If, in an FELA action, a plaintiff can properly be found to be an employee of both a wholly-owned subsidiary of a railroad and the railroad itself, then a representation that he is employed by the wholly-owned subsidiary is not inconsistent with a claim that he is also employed by the railroad. Because inconsistency is the crucial element of the doctrine of estoppel, there is no basis for applying estoppel in this case. The positions presented in DeShong's two claims were consistent and a jury should have been allowed to determine the question of DeShong's employment status for FELA purposes. Ward v. Atlantic Coast Line Railroad Company, 362 U.S. 396, 399, 80 S.Ct. 789, 791, 4 L.Ed.2d 820 (1960).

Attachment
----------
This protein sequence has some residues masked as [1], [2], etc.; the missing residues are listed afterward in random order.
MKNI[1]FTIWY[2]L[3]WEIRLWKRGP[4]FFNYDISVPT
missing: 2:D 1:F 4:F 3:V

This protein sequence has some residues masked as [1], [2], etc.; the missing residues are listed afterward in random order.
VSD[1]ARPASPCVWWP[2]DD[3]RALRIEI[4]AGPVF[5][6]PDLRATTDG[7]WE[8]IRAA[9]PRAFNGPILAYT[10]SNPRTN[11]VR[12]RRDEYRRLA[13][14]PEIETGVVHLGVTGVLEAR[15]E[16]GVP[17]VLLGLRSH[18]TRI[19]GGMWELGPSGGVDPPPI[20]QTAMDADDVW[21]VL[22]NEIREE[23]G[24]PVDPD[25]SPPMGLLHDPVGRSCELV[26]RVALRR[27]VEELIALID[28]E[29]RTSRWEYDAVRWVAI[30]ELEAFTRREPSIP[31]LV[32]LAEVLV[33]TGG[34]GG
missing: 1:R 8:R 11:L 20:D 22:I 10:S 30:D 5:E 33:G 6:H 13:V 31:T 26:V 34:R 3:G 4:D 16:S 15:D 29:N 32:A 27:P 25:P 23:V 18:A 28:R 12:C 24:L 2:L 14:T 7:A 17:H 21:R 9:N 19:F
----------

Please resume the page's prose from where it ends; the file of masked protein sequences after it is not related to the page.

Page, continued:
The district judge relied solely on Barrera v. Roscoe, Snyder & Pacific Railway Co., 385 F.Supp. 455 (N.D.Tex.1973), aff'd. mem., 503 F.2d 1058 (5th Cir.1974), cert. denied, 420 U.S. 1004, 95 S.Ct. 1446, 43 L.Ed.2d 762 (1975), in reaching its conclusion. In Barrera, the plaintiff brought an FELA action against the railroad after having recovered workmen's compensation benefits from a subsidiary of the railroad. He did not claim to be an employee of the railroad and instead acknowledged that he was an employee of the subsidiary. He sought recovery against the railroad for the subsidiary's negligence on the theory that the subsidiary was the alter ego of the railroad. The jury returned a verdict in favor of the plaintiff and the district court granted the railroad's motion for judgment n.o.v. This ruling was based on two grounds. First, the court found that the evidence presented at trial did not support a finding that the subsidiary was an alter ego of the railroad. In addition to the court concluded that the plaintiff was estopped from asserting a claim against the railroad under the FELA since he had successfully prosecuted a claim under the Texas Workmen's Compensation Act. 385 F.Supp. at 462. On appeal, the Fifth Circuit affirmed the decision in a memorandum opinion.7